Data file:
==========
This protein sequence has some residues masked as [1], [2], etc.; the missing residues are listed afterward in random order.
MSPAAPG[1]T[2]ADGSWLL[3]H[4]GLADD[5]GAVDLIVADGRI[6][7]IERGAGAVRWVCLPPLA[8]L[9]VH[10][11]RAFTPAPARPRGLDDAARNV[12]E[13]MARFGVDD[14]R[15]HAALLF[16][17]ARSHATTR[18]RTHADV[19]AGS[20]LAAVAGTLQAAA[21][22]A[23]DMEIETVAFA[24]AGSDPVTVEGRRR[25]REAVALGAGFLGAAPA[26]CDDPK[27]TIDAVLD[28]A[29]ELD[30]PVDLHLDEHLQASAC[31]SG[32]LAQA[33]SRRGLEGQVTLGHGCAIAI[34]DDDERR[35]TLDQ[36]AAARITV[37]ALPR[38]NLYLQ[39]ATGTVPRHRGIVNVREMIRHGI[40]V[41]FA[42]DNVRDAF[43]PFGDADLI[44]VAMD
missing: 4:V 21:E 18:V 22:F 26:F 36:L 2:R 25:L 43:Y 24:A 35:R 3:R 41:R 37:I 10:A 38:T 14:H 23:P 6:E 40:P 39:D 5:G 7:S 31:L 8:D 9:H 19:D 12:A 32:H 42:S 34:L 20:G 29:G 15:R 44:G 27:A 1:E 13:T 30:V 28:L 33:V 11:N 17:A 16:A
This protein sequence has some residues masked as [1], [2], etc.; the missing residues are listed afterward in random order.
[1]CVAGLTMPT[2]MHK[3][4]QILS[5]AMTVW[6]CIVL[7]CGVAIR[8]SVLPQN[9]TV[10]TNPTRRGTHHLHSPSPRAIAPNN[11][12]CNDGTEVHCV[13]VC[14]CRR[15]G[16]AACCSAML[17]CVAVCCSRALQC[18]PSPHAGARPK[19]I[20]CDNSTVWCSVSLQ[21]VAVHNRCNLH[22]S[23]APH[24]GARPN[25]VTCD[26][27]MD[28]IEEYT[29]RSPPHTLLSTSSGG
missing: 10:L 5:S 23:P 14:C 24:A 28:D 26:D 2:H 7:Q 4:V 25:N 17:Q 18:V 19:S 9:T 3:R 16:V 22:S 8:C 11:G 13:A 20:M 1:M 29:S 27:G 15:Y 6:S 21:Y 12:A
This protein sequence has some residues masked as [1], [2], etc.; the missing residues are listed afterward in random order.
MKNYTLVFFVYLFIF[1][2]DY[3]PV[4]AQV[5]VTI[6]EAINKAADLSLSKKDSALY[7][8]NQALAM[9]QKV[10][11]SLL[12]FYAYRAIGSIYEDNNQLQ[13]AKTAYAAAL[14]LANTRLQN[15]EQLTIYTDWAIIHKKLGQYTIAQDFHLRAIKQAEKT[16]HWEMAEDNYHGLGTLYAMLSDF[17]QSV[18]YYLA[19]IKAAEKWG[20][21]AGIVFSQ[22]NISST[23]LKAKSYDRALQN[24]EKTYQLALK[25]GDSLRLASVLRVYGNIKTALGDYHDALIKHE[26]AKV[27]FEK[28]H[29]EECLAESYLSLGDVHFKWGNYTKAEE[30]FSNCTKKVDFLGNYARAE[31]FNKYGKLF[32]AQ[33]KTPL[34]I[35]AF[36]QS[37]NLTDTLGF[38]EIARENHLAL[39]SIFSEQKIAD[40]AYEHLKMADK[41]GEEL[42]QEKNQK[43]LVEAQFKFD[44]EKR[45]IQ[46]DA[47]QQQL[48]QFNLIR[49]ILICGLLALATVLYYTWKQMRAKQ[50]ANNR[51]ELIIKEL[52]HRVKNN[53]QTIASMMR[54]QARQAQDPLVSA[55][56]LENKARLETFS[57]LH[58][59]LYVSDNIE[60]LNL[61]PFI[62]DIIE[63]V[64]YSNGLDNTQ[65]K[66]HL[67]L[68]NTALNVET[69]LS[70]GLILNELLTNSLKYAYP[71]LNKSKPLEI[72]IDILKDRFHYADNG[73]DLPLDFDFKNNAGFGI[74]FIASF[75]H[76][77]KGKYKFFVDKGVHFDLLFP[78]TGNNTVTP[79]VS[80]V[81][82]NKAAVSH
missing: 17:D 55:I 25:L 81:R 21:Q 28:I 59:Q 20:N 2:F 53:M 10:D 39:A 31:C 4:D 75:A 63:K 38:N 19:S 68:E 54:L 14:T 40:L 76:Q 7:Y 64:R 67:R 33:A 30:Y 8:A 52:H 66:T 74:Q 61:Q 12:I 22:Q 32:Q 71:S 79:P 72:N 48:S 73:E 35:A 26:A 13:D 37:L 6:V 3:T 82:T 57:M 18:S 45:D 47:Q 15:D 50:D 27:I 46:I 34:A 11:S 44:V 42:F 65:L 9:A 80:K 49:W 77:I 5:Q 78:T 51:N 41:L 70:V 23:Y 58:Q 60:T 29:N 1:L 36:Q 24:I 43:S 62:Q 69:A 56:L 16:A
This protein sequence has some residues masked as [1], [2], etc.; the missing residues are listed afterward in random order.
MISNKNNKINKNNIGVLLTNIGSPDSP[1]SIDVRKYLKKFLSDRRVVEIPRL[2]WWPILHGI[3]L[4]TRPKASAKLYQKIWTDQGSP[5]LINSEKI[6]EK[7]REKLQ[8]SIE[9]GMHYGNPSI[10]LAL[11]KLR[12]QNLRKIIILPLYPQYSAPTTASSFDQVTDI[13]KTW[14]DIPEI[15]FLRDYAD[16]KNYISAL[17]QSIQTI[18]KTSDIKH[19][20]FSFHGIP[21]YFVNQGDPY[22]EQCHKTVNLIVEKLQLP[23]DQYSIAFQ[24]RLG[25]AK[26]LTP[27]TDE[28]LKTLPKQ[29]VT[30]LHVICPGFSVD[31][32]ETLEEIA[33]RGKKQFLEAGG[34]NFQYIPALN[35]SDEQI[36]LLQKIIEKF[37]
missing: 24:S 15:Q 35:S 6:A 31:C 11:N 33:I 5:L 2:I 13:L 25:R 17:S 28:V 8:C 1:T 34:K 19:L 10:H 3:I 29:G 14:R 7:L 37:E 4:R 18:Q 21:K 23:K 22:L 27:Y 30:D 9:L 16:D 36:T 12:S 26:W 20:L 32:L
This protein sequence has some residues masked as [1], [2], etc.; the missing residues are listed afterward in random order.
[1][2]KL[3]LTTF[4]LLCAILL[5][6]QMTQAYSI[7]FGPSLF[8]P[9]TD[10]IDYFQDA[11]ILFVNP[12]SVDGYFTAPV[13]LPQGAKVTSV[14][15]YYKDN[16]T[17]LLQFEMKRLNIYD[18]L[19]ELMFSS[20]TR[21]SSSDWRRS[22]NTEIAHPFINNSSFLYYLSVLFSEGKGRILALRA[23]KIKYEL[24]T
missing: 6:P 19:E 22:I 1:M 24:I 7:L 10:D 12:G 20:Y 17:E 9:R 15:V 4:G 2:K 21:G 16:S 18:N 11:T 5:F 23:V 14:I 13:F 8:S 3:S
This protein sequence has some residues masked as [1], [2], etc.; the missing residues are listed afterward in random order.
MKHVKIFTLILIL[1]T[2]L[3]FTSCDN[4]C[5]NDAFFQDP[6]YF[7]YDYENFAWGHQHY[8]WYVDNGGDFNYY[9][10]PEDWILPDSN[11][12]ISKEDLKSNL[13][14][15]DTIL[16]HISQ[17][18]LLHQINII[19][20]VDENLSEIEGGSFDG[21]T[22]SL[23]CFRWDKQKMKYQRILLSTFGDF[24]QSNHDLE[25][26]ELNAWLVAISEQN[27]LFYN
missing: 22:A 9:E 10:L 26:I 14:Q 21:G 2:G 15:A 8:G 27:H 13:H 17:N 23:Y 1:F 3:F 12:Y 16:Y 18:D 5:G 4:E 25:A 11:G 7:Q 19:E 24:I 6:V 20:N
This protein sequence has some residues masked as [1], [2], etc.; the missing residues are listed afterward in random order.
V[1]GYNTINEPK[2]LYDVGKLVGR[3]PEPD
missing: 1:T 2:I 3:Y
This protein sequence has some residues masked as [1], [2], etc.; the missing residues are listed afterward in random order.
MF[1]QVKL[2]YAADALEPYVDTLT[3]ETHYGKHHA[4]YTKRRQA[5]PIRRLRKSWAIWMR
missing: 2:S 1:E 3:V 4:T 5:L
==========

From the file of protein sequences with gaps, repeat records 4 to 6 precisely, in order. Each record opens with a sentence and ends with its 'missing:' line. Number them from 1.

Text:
This protein sequence has some residues masked as [1], [2], etc.; the missing residues are listed afterward in random order.
MISNKNNKINKNNIGVLLTNIGSPDSP[1]SIDVRKYLKKFLSDRRVVEIPRL[2]WWPILHGI[3]L[4]TRPKASAKLYQKIWTDQGSP[5]LINSEKI[6]EK[7]REKLQ[8]SIE[9]GMHYGNPSI[10]LAL[11]KLR[12]QNLRKIIILPLYPQYSAPTTASSFDQVTDI[13]KTW[14]DIPEI[15]FLRDYAD[16]KNYISAL[17]QSIQTI[18]KTSDIKH[19][20]FSFHGIP[21]YFVNQGDPY[22]EQCHKTVNLIVEKLQLP[23]DQYSIAFQ[24]RLG[25]AK[26]LTP[27]TDE[28]LKTLPKQ[29]VT[30]LHVICPGFSVD[31][32]ETLEEIA[33]RGKKQFLEAGG[34]NFQYIPALN[35]SDEQI[36]LLQKIIEKF[37]
missing: 24:S 15:Q 35:S 6:A 31:C 11:N 33:I 5:L 2:I 13:L 25:R 17:S 28:V 8:C 1:T 34:K 19:L 10:H 3:I 29:G 14:R 7:L 37:E 4:R 18:Q 21:K 23:K 22:L 27:Y 30:D 9:L 16:D 36:T 12:S 26:W 20:L 32:L
This protein sequence has some residues masked as [1], [2], etc.; the missing residues are listed afterward in random order.
[1][2]KL[3]LTTF[4]LLCAILL[5][6]QMTQAYSI[7]FGPSLF[8]P[9]TD[10]IDYFQDA[11]ILFVNP[12]SVDGYFTAPV[13]LPQGAKVTSV[14][15]YYKDN[16]T[17]LLQFEMKRLNIYD[18]L[19]ELMFSS[20]TR[21]SSSDWRRS[22]NTEIAHPFINNSSFLYYLSVLFSEGKGRILALRA[23]KIKYEL[24]T
missing: 6:P 19:E 22:I 1:M 24:I 7:L 10:D 12:G 20:Y 17:E 9:R 15:V 4:G 2:K 21:G 16:S 18:N 11:T 5:F 23:V 14:I 13:F 8:S 3:S
This protein sequence has some residues masked as [1], [2], etc.; the missing residues are listed afterward in random order.
MKHVKIFTLILIL[1]T[2]L[3]FTSCDN[4]C[5]NDAFFQDP[6]YF[7]YDYENFAWGHQHY[8]WYVDNGGDFNYY[9][10]PEDWILPDSN[11][12]ISKEDLKSNL[13][14][15]DTIL[16]HISQ[17][18]LLHQINII[19][20]VDENLSEIEGGSFDG[21]T[22]SL[23]CFRWDKQKMKYQRILLSTFGDF[24]QSNHDLE[25][26]ELNAWLVAISEQN[27]LFYN
missing: 22:A 9:E 10:L 26:I 14:Q 21:G 2:G 15:A 8:G 27:H 13:H 17:N 23:Y 1:F 3:F 12:Y 16:Y 18:D 5:G 4:E 25:A 11:G 7:Q 19:E 24:I 6:V 20:N